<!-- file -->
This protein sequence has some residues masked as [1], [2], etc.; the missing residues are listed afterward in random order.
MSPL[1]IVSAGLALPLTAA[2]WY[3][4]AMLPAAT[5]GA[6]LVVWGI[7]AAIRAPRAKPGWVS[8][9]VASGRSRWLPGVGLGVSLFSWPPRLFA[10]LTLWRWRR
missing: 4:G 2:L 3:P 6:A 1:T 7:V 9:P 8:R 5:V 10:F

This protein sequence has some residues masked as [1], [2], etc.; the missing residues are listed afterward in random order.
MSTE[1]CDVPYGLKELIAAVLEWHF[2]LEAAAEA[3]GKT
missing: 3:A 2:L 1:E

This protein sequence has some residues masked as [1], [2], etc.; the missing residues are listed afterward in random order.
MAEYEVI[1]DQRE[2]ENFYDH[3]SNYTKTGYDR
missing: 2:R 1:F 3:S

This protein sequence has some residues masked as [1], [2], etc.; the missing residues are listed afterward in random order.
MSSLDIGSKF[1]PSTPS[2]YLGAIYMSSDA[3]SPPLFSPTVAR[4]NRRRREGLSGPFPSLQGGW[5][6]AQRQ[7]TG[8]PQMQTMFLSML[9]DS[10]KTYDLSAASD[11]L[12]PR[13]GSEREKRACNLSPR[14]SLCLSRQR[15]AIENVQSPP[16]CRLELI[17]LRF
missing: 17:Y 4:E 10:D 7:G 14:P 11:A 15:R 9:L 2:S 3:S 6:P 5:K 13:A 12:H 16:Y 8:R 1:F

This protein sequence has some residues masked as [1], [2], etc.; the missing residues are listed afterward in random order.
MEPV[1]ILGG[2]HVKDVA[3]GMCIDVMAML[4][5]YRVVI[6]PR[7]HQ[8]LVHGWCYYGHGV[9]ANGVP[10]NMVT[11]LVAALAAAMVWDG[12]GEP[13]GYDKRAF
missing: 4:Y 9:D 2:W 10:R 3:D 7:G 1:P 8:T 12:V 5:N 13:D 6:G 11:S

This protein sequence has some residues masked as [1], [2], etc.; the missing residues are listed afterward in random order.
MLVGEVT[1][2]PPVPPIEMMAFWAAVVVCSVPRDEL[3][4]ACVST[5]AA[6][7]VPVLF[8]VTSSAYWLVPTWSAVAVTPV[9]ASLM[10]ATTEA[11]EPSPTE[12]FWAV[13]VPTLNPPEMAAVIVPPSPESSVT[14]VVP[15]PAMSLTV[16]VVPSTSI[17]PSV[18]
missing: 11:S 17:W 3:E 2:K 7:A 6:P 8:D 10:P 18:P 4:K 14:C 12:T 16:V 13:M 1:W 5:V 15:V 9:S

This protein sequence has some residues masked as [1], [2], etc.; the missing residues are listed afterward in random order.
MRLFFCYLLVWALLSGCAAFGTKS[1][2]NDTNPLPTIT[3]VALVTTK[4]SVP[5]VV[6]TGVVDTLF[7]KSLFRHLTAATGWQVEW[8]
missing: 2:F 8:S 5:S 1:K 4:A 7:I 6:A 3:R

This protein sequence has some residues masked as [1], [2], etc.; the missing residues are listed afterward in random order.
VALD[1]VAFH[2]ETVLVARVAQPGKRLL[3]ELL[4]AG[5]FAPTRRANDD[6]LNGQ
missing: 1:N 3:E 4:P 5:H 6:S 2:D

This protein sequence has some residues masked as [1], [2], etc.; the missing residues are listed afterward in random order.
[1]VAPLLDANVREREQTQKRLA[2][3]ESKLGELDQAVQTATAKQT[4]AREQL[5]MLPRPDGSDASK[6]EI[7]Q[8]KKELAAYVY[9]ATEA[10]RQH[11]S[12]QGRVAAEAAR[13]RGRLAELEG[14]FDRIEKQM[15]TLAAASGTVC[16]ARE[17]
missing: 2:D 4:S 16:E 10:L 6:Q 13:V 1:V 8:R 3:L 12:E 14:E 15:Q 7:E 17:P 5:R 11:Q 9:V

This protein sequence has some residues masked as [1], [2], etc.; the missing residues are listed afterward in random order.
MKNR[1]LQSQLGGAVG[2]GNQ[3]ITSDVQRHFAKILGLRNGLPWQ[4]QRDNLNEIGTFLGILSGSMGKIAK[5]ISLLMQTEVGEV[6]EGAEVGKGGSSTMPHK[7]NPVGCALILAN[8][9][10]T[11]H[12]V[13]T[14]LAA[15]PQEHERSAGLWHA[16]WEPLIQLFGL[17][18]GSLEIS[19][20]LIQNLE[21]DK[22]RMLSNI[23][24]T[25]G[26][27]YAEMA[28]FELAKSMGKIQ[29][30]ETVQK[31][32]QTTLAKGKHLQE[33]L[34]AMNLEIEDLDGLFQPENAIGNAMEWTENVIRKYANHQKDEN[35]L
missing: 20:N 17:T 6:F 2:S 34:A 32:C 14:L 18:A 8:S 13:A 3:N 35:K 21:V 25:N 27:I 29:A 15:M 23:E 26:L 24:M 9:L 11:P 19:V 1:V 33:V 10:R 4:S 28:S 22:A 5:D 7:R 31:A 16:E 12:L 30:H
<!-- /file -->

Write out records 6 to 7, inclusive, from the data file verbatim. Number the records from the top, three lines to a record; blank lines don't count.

This protein sequence has some residues masked as [1], [2], etc.; the missing residues are listed afterward in random order.
MLVGEVT[1][2]PPVPPIEMMAFWAAVVVCSVPRDEL[3][4]ACVST[5]AA[6][7]VPVLF[8]VTSSAYWLVPTWSAVAVTPV[9]ASLM[10]ATTEA[11]EPSPTE[12]FWAV[13]VPTLNPPEMAAVIVPPSPESSVT[14]VVP[15]PAMSLTV[16]VVPSTSI[17]PSV[18]
missing: 11:S 17:W 3:E 2:K 7:A 6:P 8:D 10:P 18:P 4:K 14:C 12:T 16:V 13:M 1:W 5:V 15:V 9:S

This protein sequence has some residues masked as [1], [2], etc.; the missing residues are listed afterward in random order.
MRLFFCYLLVWALLSGCAAFGTKS[1][2]NDTNPLPTIT[3]VALVTTK[4]SVP[5]VV[6]TGVVDTLF[7]KSLFRHLTAATGWQVEW[8]
missing: 2:F 8:S 5:S 1:K 4:A 7:I 6:A 3:R